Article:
President Bush is saying little in public about the newest phase in the U.S. led military campaign against Taleban and terrorist targets in Afghanistan. But he does say progress is being made in the war on terrorism.
Mr. Bush is monitoring developments in the war on terrorism from Shanghai China, where he is attending a Pacific rim summit.
The first word of ground action in Afghanistan reached Shanghai before dawn.
President Bush conferred early in the day by teleconference with members of his national security team. They briefed him on the latest developments in the military operation, including the crash of a U.S. helicopter based in neighboring Pakistan.
The President, as he has throughout the conflict, is refusing to discuss operational details in public. When asked about reports more than one hundred special forces troops staged a quick night-time raid on a Taleban stronghold, Mr. Bush would only speak about military action in the broadest terms.
"We are dismantling Taleban defenses, Taleban military. We are destroying terrorist hideaways," he said. "We are, slowly, but surely, encircling the terrorists so that we can bring them to justice."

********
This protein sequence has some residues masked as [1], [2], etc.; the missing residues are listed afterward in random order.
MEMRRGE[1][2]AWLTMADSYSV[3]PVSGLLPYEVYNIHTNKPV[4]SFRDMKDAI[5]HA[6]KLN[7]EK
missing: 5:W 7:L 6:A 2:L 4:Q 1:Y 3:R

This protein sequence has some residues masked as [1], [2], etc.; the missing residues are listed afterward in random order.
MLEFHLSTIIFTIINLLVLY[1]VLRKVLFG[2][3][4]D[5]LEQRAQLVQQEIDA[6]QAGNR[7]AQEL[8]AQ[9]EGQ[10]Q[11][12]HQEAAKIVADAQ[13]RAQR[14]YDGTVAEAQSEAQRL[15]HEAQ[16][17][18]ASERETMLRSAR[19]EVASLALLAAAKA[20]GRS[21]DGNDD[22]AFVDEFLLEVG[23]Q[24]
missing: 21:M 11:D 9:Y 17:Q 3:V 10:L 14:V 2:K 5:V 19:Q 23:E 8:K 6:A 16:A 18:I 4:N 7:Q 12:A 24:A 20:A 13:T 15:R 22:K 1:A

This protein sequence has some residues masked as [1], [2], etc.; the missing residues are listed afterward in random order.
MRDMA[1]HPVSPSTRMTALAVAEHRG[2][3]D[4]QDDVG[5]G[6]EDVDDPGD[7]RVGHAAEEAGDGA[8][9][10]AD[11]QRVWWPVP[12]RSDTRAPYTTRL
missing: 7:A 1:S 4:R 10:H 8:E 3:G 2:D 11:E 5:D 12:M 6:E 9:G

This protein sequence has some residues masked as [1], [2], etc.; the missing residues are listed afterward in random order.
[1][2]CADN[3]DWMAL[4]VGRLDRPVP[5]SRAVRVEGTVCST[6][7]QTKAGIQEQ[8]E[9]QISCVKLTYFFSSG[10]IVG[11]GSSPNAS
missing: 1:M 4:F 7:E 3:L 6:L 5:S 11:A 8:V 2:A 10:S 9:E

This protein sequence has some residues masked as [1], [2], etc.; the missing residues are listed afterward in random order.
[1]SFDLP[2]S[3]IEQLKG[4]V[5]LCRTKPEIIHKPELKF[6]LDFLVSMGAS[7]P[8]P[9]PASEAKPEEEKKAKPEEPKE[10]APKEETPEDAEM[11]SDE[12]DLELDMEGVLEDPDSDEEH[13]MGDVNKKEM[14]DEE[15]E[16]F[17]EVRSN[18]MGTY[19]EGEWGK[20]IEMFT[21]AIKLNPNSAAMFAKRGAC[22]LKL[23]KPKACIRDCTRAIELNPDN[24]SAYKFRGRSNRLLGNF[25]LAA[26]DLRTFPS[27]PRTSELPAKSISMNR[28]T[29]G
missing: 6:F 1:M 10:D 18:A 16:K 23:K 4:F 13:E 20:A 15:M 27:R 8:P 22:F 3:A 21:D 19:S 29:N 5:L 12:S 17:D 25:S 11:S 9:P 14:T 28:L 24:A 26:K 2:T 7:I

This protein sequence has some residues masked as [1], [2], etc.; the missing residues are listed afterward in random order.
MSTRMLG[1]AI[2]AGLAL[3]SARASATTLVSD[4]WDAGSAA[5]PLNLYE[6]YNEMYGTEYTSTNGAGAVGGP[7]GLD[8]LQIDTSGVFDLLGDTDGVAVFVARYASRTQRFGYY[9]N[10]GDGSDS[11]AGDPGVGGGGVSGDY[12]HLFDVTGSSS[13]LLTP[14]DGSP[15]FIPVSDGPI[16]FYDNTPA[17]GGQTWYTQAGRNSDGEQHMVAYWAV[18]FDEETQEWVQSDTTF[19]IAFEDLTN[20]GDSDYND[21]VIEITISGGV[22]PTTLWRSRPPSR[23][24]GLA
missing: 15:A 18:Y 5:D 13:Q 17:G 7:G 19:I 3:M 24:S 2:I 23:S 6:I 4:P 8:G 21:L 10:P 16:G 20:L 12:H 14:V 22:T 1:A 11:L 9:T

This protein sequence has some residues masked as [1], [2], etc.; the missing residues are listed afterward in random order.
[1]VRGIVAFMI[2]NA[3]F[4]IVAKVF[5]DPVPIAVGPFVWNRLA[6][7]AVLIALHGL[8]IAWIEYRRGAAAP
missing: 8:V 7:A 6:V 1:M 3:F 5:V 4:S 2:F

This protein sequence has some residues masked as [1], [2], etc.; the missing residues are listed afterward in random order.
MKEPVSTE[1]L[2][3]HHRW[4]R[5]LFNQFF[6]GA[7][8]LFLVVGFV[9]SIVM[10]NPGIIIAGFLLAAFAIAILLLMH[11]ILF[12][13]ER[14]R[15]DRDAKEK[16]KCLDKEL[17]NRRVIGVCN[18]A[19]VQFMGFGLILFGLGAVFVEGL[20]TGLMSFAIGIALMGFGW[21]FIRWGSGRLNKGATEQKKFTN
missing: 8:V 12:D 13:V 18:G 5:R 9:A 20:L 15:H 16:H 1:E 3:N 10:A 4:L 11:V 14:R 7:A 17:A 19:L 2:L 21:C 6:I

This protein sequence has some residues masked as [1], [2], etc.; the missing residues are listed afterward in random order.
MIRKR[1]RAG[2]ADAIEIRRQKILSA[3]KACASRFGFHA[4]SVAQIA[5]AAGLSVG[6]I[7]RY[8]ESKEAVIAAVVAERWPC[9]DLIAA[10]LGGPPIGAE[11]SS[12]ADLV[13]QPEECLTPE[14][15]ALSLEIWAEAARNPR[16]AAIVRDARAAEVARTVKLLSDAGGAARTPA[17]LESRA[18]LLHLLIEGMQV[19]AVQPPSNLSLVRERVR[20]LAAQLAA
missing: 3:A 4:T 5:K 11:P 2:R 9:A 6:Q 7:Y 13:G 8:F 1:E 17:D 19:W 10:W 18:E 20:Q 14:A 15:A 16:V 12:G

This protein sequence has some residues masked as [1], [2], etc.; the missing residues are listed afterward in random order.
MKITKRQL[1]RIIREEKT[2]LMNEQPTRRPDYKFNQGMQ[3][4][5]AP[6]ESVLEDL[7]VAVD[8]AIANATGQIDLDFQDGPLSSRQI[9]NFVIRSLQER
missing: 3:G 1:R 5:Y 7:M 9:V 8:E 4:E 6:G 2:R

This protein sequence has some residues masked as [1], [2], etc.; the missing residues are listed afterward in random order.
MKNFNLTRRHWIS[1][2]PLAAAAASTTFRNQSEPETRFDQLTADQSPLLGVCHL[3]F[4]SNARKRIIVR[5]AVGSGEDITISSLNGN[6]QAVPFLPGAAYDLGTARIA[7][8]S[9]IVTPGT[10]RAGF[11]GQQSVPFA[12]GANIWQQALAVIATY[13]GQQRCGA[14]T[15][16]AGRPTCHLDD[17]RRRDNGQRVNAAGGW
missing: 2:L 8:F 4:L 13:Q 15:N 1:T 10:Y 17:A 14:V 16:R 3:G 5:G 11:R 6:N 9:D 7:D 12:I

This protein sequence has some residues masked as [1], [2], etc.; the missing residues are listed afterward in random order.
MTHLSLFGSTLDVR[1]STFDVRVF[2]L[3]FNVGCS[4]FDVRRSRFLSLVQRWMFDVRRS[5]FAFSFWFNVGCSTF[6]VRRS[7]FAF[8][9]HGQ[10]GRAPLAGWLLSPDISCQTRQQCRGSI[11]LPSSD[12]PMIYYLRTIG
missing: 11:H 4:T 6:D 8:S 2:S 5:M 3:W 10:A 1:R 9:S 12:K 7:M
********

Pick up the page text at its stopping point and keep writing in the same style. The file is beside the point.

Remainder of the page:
President Bush also offered his condolences to the families and friends of the two U.S. soldiers killed in the helicopter crash. "It is hard to express my gratitude in proper words for people that are willing to sacrifice for freedom," he said. "The nation feels the same gratitude. And I want to assure the loved ones that the soldiers died in a cause that is just and right and that we will prevail."
The Pentagon says the crash was an accident, and the helicopter crew was in Pakistan to help with search and rescue missions. While expressing his sorrow about the deaths of the two U.S. soldiers, President Bush acknowledged there will probably be other casualties. "I think the American people understand that ours will be a long struggle against terror. And they understand there will be sacrifice," he said.
The President spoke after talks in Shanghai with Japanese Prime Minister Junichiro Koizumi, one of a number of Pacific rim leaders consulting with Mr. Bush on the sidelines of the APEC summit.
Among them are the presidents and prime ministers of Asian countries with large Muslim populations. Malaysian Prime Minister Mahathir Mohamad said he told President Bush that there will not be an end to international terrorism until there is a resolution of the Middle East crisis. He said Mr. Bush respected his views, and that on this point they agreed to disagree.